Mold Removal NJ
Excess moisture, introduced by way of damp basements and unsealed, vented crawlspaces, contributes to wood rot, mold growth and increased pest activity. Moisture in basementscrawlspaces often migrates to the upper levels of the home through a “stack effect.” In essence, whatever air is below the house is also in the house. As warm air rises and escapes through the upper levels of the home, new air finds its way into the home to replace what’s been lost. Intake air comes in at the lower levels – through unsealed crawlspaces. This may lead to costly problems such as cupping of hardwood floors, crawl space mold growth, basement mold growth, increased air conditioner loads, and swelling of millwork/cabinetry. Air infiltration from the crawlspace or basement often carries odors and may contribute to poor indoor air quality and uncomfortable humidity levels.
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Excess moisture in basements or crawlspaces has also been associated with contributing to increased energy consumption. Wintertime ventilation cools the crawlspace contributing to heat loss from the home. In the summer, introducing warm outside air under the home contributes to heat gains, increasing cooling loads. Ventilation of a crawlspace to control relative humidity only works consistently in an arid climate. In most climates, ventilation can actually add significant quantities of moisture during humid times.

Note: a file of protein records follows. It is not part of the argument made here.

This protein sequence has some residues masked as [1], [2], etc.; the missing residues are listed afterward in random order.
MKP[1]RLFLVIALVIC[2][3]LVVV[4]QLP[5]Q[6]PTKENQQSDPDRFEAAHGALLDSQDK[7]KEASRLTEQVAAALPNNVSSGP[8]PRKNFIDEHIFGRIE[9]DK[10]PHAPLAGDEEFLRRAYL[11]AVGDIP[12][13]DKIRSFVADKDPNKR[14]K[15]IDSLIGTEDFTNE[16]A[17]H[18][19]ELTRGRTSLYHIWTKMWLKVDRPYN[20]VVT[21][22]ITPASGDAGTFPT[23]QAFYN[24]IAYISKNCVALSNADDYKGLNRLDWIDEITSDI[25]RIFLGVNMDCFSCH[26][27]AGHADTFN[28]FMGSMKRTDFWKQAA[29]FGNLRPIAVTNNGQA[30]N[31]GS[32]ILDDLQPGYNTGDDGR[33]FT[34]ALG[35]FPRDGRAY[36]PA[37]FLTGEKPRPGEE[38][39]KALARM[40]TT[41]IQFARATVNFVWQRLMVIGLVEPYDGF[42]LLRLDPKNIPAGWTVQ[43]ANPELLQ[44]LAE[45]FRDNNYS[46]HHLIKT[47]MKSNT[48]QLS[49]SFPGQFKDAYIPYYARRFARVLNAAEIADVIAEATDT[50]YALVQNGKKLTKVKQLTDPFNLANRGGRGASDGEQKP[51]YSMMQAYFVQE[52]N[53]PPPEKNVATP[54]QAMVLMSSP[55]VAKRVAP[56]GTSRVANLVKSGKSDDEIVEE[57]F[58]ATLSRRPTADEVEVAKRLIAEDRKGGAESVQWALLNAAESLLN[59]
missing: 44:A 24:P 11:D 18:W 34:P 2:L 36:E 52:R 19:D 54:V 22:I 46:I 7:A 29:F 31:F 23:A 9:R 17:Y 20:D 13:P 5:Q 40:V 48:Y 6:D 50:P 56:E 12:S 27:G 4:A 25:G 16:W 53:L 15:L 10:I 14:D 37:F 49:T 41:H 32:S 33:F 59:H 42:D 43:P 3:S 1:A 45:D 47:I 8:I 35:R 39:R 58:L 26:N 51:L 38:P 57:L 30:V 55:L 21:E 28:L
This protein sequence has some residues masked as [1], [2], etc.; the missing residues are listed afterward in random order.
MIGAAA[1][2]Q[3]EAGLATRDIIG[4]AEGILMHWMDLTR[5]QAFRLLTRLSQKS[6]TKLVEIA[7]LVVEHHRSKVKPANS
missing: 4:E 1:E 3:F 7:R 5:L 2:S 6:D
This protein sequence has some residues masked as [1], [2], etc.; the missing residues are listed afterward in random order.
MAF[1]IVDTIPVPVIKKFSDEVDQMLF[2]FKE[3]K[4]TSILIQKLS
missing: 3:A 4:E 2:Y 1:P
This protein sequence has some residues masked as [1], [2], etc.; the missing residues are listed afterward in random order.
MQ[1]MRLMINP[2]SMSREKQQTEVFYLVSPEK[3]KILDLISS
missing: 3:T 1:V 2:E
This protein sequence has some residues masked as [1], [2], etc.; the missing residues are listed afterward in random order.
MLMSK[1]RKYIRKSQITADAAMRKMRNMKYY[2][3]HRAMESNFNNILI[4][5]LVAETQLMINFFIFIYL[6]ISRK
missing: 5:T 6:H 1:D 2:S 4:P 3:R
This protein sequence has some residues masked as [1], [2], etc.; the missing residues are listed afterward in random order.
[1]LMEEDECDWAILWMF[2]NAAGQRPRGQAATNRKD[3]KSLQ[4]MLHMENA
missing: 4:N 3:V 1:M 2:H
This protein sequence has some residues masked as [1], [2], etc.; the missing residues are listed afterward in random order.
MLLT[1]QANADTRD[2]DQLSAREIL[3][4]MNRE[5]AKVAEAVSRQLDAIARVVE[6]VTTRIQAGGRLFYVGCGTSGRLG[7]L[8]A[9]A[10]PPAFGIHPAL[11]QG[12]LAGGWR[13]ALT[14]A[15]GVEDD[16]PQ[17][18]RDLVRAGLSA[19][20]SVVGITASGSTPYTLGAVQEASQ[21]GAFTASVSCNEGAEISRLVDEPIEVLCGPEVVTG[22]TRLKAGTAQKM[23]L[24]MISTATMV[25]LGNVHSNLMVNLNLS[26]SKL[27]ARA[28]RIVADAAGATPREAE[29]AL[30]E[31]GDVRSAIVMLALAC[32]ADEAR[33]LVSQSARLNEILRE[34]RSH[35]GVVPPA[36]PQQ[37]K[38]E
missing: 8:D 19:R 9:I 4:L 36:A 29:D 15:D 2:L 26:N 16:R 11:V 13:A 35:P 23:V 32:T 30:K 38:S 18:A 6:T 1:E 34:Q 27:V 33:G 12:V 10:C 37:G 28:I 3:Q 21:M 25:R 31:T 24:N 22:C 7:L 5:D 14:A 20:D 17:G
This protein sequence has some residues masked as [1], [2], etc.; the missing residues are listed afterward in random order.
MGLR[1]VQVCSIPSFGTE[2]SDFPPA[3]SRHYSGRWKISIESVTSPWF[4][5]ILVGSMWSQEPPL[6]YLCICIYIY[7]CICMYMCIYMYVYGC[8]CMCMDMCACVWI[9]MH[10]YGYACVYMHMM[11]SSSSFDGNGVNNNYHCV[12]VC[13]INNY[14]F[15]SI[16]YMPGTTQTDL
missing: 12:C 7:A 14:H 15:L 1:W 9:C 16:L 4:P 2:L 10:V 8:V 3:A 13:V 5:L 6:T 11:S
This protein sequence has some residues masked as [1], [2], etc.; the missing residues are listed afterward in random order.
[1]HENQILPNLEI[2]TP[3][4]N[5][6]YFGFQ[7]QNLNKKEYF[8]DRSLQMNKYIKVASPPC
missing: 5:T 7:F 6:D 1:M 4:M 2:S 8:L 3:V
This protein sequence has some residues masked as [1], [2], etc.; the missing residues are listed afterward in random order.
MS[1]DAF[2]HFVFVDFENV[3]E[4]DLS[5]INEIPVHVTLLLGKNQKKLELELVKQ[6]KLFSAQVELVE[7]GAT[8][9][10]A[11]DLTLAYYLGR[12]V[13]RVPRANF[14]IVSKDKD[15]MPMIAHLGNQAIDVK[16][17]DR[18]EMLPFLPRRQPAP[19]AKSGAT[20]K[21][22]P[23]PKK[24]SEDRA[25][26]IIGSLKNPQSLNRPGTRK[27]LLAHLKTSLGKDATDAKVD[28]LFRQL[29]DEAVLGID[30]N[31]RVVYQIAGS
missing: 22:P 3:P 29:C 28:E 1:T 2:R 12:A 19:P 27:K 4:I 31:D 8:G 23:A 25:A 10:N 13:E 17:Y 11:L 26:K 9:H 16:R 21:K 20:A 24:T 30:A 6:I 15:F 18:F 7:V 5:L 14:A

Why Vented Crawlspaces Can Make Humidity Worse
Venting a crawlspace will either add moisture to, or remove moisture from, a crawlspace depending on the moisture content of the ventilation air compared to the desired conditions of the crawlspace. Venting with dry air reduces moisture levels in the space, while venting with moist air contributes moisture. It is false to assume that venting will automatically bring in “good” air and push out the “bad” air. If the outside air is humid and the crawlspace air is humid, you’re not making any improvements by venting. Since venting either wets or dries the space depending on outside conditions, there is no way to guarantee a specific moisture level in a vented crawlspace.
A Better Solution.
The solution to this dilemma is to close the crawlspace. One of the objectives of closing crawlspaces is to reduce sources of moisture entering the space. Even when done meticulously, closing a crawlspace will significantly reduce the moisture but not eliminate it. Active conditioning of the space may be necessary to maintain proper humidity levels. A dehumidifier can provide long-term, active moisture control and ensure humidity levels are maintained at a specific level which is adjustable by the home’s occupant.
It is important to note the areas of concern when taking steps to responsibly convert your vented crawlspace to a sealed and conditioned space. Those include, but are not limited to: assuring proper water drainage, installing vapor barriers, consideration for combustion and carbon monoxide and sealing outside vents and controlling moisture with a crawlspace dehumidifier.
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